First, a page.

About 29 hours before Usain Bolt commands the attention of thousands at Franklin Field, a few middle schoolers will be on the exact same stage.
And while just being in the same area code as Bolt is exciting enough, these youngsters will be just some of the approximately 750 middle and junior high students running for glory at Franklin Field.
The tradition of youth events is as old as the Penn Relays Carnival itself, as the competition was originally established in 1895 for high school and college students. In 1904, the event expanded to include middle school and junior high student-athletes.
Storied history or not, the opportunity to run in front of a large, enthusiastic crowd at Franklin Field is just as thrilling each year for the young runners.
“Imagine being in high school or younger,” said Penn Relays director Dave Johnson. “How many kids that age ever perform something in front of that many people? It’s just something you’ll never forget.”
One Penn track star who can attest to that is sophomore sprinter Brian Fulton. During his four years at nearby Malvern Prep, Fulton ran the 4x400 meter relays three times, winning the race his senior year as the team’s anchor. He also qualified for the Relays during his middle school and junior high days as a fresh-faced preteen.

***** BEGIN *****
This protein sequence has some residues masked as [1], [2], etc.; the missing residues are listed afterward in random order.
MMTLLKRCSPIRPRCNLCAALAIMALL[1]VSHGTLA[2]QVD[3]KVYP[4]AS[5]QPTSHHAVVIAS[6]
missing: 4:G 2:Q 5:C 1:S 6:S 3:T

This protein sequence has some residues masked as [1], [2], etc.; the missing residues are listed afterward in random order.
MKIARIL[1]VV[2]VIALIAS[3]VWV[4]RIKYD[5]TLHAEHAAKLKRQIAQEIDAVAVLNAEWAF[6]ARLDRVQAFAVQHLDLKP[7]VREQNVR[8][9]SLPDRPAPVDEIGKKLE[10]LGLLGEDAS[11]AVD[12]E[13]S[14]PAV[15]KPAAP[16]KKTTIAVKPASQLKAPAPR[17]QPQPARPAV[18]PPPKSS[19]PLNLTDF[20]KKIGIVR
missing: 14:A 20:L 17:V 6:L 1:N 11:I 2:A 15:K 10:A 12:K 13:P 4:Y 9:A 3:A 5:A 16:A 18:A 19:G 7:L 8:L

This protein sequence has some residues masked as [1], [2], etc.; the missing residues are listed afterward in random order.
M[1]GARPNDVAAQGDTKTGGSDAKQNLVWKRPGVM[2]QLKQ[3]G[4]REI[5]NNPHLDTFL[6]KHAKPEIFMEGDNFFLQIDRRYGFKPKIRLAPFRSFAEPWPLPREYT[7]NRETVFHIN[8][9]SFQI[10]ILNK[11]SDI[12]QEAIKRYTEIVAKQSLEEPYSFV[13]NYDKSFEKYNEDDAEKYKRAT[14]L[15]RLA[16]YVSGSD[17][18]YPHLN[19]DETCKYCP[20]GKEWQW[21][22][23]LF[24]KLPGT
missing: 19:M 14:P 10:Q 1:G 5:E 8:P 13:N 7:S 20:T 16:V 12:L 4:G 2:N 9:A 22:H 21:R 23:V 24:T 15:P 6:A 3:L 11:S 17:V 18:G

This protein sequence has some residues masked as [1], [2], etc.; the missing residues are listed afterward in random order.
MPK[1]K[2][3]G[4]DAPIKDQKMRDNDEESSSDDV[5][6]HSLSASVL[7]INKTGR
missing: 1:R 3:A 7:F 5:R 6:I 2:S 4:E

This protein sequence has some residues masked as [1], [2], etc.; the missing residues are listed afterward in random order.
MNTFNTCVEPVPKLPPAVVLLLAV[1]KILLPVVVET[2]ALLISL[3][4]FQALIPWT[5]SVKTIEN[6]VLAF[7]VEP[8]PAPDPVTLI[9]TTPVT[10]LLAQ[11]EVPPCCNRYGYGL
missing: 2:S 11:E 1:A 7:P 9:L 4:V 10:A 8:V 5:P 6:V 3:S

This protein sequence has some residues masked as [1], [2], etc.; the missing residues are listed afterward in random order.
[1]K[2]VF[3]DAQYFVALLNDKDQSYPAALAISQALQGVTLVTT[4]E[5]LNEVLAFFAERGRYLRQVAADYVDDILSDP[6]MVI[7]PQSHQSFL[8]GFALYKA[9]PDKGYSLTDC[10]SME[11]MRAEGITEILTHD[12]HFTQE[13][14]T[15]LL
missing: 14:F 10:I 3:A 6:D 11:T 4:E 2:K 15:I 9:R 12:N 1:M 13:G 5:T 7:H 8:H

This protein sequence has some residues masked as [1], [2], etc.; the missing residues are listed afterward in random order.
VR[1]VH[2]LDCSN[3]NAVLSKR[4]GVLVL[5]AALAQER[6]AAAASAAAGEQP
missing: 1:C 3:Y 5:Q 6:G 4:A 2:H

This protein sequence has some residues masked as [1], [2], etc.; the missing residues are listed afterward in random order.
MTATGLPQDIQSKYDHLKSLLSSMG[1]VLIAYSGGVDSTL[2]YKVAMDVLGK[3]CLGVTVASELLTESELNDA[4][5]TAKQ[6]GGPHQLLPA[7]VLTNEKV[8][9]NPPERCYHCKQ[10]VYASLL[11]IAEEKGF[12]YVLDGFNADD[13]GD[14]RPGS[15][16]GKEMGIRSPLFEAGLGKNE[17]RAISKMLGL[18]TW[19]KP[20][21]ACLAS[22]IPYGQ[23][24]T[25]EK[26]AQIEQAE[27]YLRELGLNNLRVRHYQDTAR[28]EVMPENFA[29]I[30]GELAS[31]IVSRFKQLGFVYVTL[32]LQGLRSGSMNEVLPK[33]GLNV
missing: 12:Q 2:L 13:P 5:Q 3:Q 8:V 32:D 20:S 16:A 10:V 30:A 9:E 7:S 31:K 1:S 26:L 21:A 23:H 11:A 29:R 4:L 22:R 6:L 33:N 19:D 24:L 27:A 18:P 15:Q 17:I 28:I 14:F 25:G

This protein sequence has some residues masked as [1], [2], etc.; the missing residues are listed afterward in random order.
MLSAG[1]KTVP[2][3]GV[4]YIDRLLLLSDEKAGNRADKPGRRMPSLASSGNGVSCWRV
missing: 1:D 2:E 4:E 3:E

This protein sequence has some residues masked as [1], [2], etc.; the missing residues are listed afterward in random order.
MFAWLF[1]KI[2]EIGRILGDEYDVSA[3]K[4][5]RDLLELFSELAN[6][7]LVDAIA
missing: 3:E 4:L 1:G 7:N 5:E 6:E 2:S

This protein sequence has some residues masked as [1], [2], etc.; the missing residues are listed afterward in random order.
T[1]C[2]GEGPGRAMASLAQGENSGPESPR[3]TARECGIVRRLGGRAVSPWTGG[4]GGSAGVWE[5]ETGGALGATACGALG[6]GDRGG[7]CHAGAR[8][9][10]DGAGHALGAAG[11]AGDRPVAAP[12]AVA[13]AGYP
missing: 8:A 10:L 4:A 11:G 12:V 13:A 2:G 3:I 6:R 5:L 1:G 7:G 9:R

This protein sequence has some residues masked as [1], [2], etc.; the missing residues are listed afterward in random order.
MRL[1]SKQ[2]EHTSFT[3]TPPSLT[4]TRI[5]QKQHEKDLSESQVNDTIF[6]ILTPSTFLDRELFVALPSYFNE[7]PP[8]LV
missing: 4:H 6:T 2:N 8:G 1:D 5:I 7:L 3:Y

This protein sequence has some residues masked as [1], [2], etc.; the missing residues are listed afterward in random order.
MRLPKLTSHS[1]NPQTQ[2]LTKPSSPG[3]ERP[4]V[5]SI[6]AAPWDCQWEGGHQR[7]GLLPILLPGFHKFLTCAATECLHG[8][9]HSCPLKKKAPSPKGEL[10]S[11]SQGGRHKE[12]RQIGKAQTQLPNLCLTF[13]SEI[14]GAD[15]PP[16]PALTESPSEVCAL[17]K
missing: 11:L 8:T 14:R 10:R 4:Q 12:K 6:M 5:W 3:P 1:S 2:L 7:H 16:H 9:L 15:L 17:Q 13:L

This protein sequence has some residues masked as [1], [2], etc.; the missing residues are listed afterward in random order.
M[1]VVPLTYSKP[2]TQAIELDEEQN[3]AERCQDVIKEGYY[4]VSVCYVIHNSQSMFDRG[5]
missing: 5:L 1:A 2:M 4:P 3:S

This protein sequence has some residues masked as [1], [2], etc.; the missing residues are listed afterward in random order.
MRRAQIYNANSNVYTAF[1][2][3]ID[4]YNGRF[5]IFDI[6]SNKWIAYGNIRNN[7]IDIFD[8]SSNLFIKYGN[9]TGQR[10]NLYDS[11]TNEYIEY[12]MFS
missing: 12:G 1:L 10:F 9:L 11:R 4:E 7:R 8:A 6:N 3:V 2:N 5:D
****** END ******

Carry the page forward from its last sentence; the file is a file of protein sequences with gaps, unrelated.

“It was even a more novel experience when I did it then, because I wasn’t used to racing in front of that many people,” he said. “It was really an eye-opening experience.”
In doing so, Fulton also joined the ranks of a prominent alumni base at the Relays.
Comedian Bill Cosby raced at almost every level, from his middle-school days to his time at Temple. P. Diddy ran for his high school, Mount Saint Michael Academy (The Bronx, N.Y.), back when he was known as Sean Combs, and actor Luke Wilson of The Royal Tenenbaums and Legally Blonde also competed in the Relays during his high school days.
With Cosby planning to be in attendance for some of the middle school races, the youth events’ past and present will be represented. This year’s competition boasts a whopping 169 sub-college level events.
While the high school races feature teams from as far as Zimbabwe, the middle school and junior high events are a local affair, with teams from the Philadelphia, South Jersey and Delaware areas.
Johnson welcomes the great diversity and infusion of youth.
“It expands the breadth and scope of the Relays,” he said.
That scope extends to the sidelines as well. Penn Relays has been hosting an initiative for the last decade named School Days, in which local schools have the opportunity to go on field trips to the competition. Last year, the program teamed up with the Penn Museum, offering schools not only the opportunity to take in the action at the Relays but also to participate in a scavenger hunt around the University Museum.
And if Fulton’s experiences are any indication, Franklin Field’s youngest track stars — and fans — are in for a real treat.
“There’s absolutely nothing like it,” the sophomore said. “The yelling and the screaming and everything, it gives you such an adrenaline rush.”
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